Sunday, January 30, 2011

Five things we've learned about social responsibility in the media this month

If the WikiLeaks embassy cables saga that kicked off at the end of last year wasn't enough, the first month of 2011 has seen media organizations facing a whole slew of social responsibility issues. The Guardian newspaper has been breaking a major phone hacking scandal at News Corporation; a sexism case at Sky Sports in the UK has been championed by those bastions of political correctness, the UK tabloids; and the Qatar-based broadcaster Al Jazeera was identified this week by the New York Times as a major force behind the spread of riots in the Arab world. Not only this, but earlier in the month, Al Jazeera was involved in publishing the leaked 'Palestine papers' about the Middle East peace process, which immediately inflamed tensions in the region and, according to the Middle East peace envoy Tony Blair had destabilised the peace process.

Meanwhile, back at WikiLeaks, Rudolf Elmer was convicted of breaching Swiss banking secrecy laws when he handed over client information to Julian Assange, pledging to make public the confidential tax details of 2,000 individuals and companies,which he claimed revealed instances of money-laundering and large-scale illegal tax evasion. Oh, and some of the WikiLeaks supporters that attacked the websites of Mastercard, Visa and other companies last December after the firms withdrew their services from WikiLeaks were arrested. Phew! These are just some of the headline grabbers in what has been a month to remember for corporate responsibility watchers in the media sector.

Talking of which, we are also expecting to see any day now, the release of the Global Reporting Initiative's final draft Media Sector Supplement ready for a last round of public consultation. This supplement is intended to offer specialist guidance for media organizations 'measuring and reporting on the economic, environmental, social, and governance dimensions of their activities, products, and services'. Judging by the events of the last month, they'll have their work cut out.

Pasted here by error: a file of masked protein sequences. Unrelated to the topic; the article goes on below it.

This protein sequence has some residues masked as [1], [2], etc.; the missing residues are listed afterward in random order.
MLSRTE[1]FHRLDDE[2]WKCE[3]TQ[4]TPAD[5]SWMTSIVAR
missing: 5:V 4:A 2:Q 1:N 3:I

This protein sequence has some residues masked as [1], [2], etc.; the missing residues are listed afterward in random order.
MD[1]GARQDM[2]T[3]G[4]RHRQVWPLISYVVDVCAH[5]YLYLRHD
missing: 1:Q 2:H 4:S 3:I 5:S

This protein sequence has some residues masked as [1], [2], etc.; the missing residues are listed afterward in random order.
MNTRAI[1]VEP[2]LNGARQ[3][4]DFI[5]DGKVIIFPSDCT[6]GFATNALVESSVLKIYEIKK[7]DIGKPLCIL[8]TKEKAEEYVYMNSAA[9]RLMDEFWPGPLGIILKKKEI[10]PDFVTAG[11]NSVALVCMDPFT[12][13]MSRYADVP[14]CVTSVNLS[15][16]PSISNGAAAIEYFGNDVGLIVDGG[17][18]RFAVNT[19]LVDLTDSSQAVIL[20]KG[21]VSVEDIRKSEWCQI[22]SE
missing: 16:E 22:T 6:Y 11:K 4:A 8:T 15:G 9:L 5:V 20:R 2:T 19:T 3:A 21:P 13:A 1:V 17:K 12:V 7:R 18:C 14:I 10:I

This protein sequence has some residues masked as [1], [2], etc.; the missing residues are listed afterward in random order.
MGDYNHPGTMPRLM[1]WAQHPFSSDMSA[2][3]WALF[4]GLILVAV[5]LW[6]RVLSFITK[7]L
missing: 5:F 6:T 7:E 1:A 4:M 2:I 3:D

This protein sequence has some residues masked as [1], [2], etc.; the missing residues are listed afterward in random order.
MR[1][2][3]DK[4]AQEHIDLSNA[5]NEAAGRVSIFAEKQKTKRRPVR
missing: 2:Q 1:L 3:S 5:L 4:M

So what then have we learnt about social responsibility in the media this past month? And how prepared will the GRI guidelines make media organizations who want to report on all this stuff?

1. The media sector might have to start thinking harder about product responsibility
There has been a gradual acceptance that media organizations have to take some regard for the impact of their content, as well as for the actual physical media they use. From protections for minors from adult content, to recycling of newspapers, there are a whole host of product responsibility issues for the media to consider. The GRI guidelines are generally suitable to cover these. But recent events suggest a shift in the conversation about the impacts of publishing controversial political content. When news organizations become complicit in political unrest and pose threats to peace, the standard response of "publish and be damned" comes under increasing scrutiny. By the same token, stories that help forge greater democracy in repressive states should be held up for praise. Organizations such as The Guardian and the New York Times have been leading the way in accounting for the positions they take on such issues with their commentary around the Embassy Cables and the Palestine Papers. The Guardian editor, Alan Rusbridger, also recently published an interesting commentary on this (and points 2 and 3 below) in an extract from his forthcoming book about WikiLeaks. But a serious question mark remains about whether and how media organizations should consider the social impact of their version of the news - or like tobacco companies before them, lay the responsibility squarely in the hands of the consumer.

2. News organizations are being held to higher standards for how they gather information than they hold their own sources to.